A multimillion-dollar U.S. Department of Justice grant seeks to address both methamphetamine use and production and the distribution of heroin and other opioids, and Pennsylvania is getting a piece of the pie.
According to a DOJ news release, the $12 million Community Oriented Policing Services grants will be split between six states, with the Pennsylvania State Police slated to receive more than $486,000 to combat heroin and methamphetamines in the state.
Under the COPS Anti-Heroin Task Force Program, according to the release, state police will receive $300,000 “to investigate illicit activities related to the distribution of heroin or unlawful distribution of prescriptive opioids.” The COPS Anti-Methamphetamine Program is awarding $186,793 for “dealing with high seizures of precursor chemicals, finished methamphetamine and laboratories.”
“Heroin and opioid abuse is having a devastating impact on nearly every community in the United States,” COPS Director Ronald Davis said in the release. “The grants announced today will contribute to the administration’s overall strategy in combating this horrible epidemic.”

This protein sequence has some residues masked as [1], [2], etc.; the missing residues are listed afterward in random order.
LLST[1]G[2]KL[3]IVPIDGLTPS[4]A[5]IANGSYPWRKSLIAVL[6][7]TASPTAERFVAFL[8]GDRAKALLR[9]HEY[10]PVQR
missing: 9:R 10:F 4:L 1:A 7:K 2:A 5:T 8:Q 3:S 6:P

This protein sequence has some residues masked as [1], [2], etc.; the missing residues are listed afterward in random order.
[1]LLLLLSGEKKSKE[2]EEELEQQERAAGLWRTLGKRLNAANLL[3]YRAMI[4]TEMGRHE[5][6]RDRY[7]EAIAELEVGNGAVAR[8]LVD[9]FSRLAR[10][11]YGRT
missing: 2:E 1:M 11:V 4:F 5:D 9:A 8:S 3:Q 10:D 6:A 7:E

The grants come on the heels of a suspected meth lab bust in Bellefonte Wednesday. Bellefonte police Chief Shawn Weaver said Wednesday that the state police clandestine lab teams have responded to 255 calls for suspected meth labs in the state this year.
The teams responded to 300 labs in 2015, he said.
“We as citizens, educators, police officers, coaches, parents and friends, we need to wake up,” Weaver said. “This is something we don’t want to grab ahold of our community.”
While the county and state at large is facing a serious opioid epidemic, he said, the methamphetamine problem is growing as well. Labs can be found in homes, cars and anywhere someone has the opportunity to mix the chemicals.
The chemicals themselves are easy to get as well, he said, as are the instructions for making meth. Manufacturing the drug is a dangerous act itself with several risk factors.
“Just making one wrong move could cause an explosion,” he said. “There are other hazards than just putting it in your body.”
The use of methamphetamines isn’t just restricted to the “stereotypical, run-down” areas of a community either, he said, indicating the suburban neighborhood setting of Wednesday’s find. Use crosses all socio-economic and racial boundaries, he said.
No charges have yet been filed in Wednesday’s suspected lab incident.
Centre County offers different avenues of help to anyone facing a drug-related situation or emergency.
▪ Centre County Can Help provides 24-hour drug and alcohol hotline services for Centre County through the office of drug and alcohol at 800-643-5432.
▪ Community Help Centre offers counselors and crisis support at 237-5855.
▪ The national Substance Abuse and Mental Health Services Administration helpline can be reached 24/7 at 800-662-HELP (4357).